A sword never jams

Tuesday, March 2nd, 2021

In Glory Road Robert Heinlein makes the case for his hero to carry a sword:

A properly balanced sword is the most versatile weapon for close quarters ever devised. Pistols and guns are all offense, no defense; close on him fast and a man with a gun can’t shoot, he has to stop you before you reach him. Close on a man carrying a blade and you’ll be spitted like a roast pigeon — unless you have a blade and can use it better than he can.

A sword never jams, never has to be reloaded, is always ready. Its worst shortcoming is that it takes great skill and patient, loving practice to gain that skill; it can’t be taught to raw recruits in weeks, nor even months.

Heinlein also reiterates S.L.A. Marshall’s famous point from Men Against Fire:

Do you know how many men in a platoon actually shoot in combat? Maybe six. More likely three. The rest freeze up.

Marshall infamously fabricated much of his research — but other sources do corroborate this.

During the American Civil War they would have been shot

Monday, March 1st, 2021

One night, as the temperature dropped to near zero, T. R. Fehrenbach explains (in This Kind of War), a lieutenant called Busbey’s command post:

“Captain, I have a fully armed NKPA here who has turned himself in —”

Quite a few North Koreans, from time to time, when they could slip past their officers, came voluntarily into U.N. lines. This was nothing new.

But Sadler continued. “He surrendered to the tanks back of me —”

“By God, I hadn’t thought of that — I don’t know, Captain.”

“Well, think about it!” Busbey told him, hanging up.

Sadler roused his platoon sergeant, Trexler, and they got a ROK to query the enemy soldier. He had walked down the road in the valley — right through an area where Sadler had two standing patrols, two foxholes containing three men, with absolute orders that one man remain awake at all times. Sadler and Trexler looked at each other, and went out into the night.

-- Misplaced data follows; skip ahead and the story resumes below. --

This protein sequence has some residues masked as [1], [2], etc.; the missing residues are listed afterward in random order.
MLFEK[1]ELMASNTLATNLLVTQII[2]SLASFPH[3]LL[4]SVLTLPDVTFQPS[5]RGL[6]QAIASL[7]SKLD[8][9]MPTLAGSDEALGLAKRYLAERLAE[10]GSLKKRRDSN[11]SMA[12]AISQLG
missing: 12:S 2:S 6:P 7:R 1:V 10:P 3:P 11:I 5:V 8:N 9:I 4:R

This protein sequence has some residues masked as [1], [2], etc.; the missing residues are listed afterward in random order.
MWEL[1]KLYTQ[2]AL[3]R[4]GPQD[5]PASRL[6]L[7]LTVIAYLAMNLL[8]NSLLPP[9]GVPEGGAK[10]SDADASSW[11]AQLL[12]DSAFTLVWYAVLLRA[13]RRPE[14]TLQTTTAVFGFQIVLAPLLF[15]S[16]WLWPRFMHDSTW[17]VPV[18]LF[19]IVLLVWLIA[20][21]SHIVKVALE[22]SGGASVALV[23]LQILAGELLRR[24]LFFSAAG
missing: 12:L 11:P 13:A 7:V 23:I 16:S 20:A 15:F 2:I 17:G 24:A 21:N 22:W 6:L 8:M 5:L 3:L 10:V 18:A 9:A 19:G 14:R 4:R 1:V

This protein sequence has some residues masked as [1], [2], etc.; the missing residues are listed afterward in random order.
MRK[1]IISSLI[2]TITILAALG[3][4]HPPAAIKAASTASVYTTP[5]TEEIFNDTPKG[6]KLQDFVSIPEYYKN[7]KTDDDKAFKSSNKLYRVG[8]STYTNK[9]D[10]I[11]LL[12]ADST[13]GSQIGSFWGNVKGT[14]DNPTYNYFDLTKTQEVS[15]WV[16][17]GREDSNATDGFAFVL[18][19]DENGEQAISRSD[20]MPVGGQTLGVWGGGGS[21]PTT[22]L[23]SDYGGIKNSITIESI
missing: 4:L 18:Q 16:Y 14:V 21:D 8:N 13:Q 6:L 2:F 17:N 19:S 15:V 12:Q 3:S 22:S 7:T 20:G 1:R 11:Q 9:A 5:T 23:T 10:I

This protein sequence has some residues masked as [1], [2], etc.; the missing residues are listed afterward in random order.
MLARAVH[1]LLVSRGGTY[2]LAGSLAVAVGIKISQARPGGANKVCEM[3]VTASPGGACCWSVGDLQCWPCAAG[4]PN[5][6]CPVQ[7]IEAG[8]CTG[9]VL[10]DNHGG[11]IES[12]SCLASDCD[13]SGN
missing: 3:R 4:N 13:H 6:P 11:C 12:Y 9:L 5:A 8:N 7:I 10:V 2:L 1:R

Jack Sadler went up one side of the trail. Trexler the other. On both sides they found all men zipped up in their bags, sound asleep.

If the Inmun Gun had probed that night, they could have walked to Seoul for the weekend, as Busbey said.

After listening to the lame, stumbling stories, Busbey, furious, preferred charges against four enlisted men.

And two night later, while the four were awaiting trial, the NKPA attacked down through the same valley. The outposts were alert; they were repulsed at the main line.

A 76mm artillery round killed Sergeant Trexler, however; and the Division Judge Advocate General said he would have to drop the case against the two men Trexler had caught sleeping on outpost — there was now no witness against them. The two were released.

But the remaining two, with Sadler’s testimony, were convicted by a general court-martial at Division HQ. Each was given ten years at hard labor, and dishonorable discharge.

Because of their stupidity, and their lack of responsibility, hundreds of their comrades might have died. During the American Civil War they would have been shot.

The verdict was reversed:

But inevitably, sooner or later, a people will get the kind of justice and military service they deserve.

The instructor who tasked this assignment will look at you funny

Sunday, February 28th, 2021

In The Targeter, Nada Bakos explains that she had to take the CIA’s 16-week CAP (Career Analyst Program) course when she switched over to an Analyst role — but she and some of the others who weren’t new to the Agency had trouble taking it seriously: